The coefficients in the above three sequences are generated in the range [0,1], and they depend on the values of x(0), y(0), and z(0). The efficient chaotic behavior is achieved, with 3.53 < γ < 3.81, 0 < β < 0.022, 0 < α < 0.015, x(0), y(0), z(0), γ, β, α, µ1, µ2, µ3, and µ4 as the security keys. The presence of cubic, quadratic coupling, and three constant parameters makes the 3D logistic map more complicated for better security. To achieve higher security, we need to equalize the biometric template histogram. So, if we have a biometric template with dimensions M × N, where M is the number of rows and N is the number of columns, then the biometric template histogram is equalized by the following formulas:

X=(integer(x×μ2))modN (5)

Y=(integer(y×μ4))modM (6)

Z=(integer(z×μ6))mod256 (7)

where µ2, µ4, and µ6 are large random numbers, generally greater than 10000. For simplicity, µ2, µ4, and µ6 are assumed to be equal.

2.2 Row Rotation

An efficient method for rotating the rows and columns for the permutation of the biometric template pixels is proposed. The row rotation of a biometric template is as follows:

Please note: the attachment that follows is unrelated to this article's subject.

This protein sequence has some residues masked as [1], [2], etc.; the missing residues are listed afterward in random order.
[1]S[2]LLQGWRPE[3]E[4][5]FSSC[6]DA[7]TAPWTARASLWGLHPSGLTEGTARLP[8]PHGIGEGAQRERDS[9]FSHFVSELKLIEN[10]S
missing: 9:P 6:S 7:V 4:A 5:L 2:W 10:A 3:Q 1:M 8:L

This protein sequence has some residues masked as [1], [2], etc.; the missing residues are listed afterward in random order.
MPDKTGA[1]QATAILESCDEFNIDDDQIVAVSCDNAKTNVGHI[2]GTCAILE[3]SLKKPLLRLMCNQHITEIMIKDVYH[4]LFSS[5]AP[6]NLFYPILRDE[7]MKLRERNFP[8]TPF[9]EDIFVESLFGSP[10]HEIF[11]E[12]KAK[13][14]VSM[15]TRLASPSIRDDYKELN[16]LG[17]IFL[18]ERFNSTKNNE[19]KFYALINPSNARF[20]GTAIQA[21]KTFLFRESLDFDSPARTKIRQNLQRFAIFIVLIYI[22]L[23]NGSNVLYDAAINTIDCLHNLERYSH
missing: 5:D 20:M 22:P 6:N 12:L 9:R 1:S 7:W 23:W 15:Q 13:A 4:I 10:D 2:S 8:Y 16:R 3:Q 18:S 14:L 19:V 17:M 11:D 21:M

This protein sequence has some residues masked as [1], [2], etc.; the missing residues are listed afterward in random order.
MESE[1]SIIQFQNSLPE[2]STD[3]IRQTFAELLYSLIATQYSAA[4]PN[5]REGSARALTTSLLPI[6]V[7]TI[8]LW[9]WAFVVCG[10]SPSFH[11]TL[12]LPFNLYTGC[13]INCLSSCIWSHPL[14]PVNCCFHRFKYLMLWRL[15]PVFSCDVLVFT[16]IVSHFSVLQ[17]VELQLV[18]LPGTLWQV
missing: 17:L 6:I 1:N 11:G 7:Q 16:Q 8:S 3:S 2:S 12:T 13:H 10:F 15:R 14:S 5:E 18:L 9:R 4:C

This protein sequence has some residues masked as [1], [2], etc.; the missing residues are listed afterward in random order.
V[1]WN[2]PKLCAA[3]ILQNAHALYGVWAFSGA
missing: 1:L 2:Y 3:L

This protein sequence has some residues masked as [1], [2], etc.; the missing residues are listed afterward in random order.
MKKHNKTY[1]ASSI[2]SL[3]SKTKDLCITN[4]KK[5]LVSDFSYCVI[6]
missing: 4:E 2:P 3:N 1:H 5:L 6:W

a) The length of the generated chaotic sequence (X) is set equal to the size M.

b) A large random constant µ1 is considered as the initial index of X.

c) Depending on the value of X whether odd or even, the position of each pixel is rotated either to right or left, respectively.

2.3 Column Rotation

The same process applied in row rotation is used in column rotation, except that the rotation direction is taken vertically from up or down.

2.4 XOR Operation

The XOR operation, which essentially changes the grayscale pixel values, is the final stage in the proposed cryptosystem. The shuffled output biometric image is converted into a vector with size 1 × MN and XORed with the sequence Z to generate the encrypted biometric template.

3  FPGA Implementation

FPGA prototyping of an algorithm increases the confidence that it will function properly in practice. For example, we use FPGA prototypes to implement functions and run simulation scenarios at high speed. In addition, because FPGA prototypes run faster, it is possible to use larger datasets, potentially exposing bugs that a simulation model would not reveal.

The suggested cryptosystem is developed with built-in MATLAB Simulink blocks as well as certain user-defined features. All data utilized are described as fixed point data, and each block should even provide a Hardware Description Language (HDL) coder. In the simulation, the discrete-no continuous state solver and fixed-step solution types are chosen.